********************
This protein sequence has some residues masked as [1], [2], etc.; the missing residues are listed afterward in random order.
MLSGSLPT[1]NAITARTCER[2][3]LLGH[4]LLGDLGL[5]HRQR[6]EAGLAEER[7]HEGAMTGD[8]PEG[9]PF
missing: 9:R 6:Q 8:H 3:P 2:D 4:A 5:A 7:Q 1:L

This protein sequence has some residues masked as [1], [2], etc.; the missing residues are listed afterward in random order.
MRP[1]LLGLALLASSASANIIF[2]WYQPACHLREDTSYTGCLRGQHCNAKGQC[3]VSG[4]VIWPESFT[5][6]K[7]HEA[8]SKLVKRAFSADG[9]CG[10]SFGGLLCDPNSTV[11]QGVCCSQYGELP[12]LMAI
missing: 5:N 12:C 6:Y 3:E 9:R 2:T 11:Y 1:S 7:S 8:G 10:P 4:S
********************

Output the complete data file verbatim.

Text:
This protein sequence has some residues masked as [1], [2], etc.; the missing residues are listed afterward in random order.
MLSGSLPT[1]NAITARTCER[2][3]LLGH[4]LLGDLGL[5]HRQR[6]EAGLAEER[7]HEGAMTGD[8]PEG[9]PF
missing: 9:R 6:Q 8:H 3:P 2:D 4:A 5:A 7:Q 1:L

This protein sequence has some residues masked as [1], [2], etc.; the missing residues are listed afterward in random order.
MRP[1]LLGLALLASSASANIIF[2]WYQPACHLREDTSYTGCLRGQHCNAKGQC[3]VSG[4]VIWPESFT[5][6]K[7]HEA[8]SKLVKRAFSADG[9]CG[10]SFGGLLCDPNSTV[11]QGVCCSQYGELP[12]LMAI
missing: 5:N 12:C 6:Y 3:E 9:R 2:T 11:Y 1:S 7:S 8:G 10:P 4:S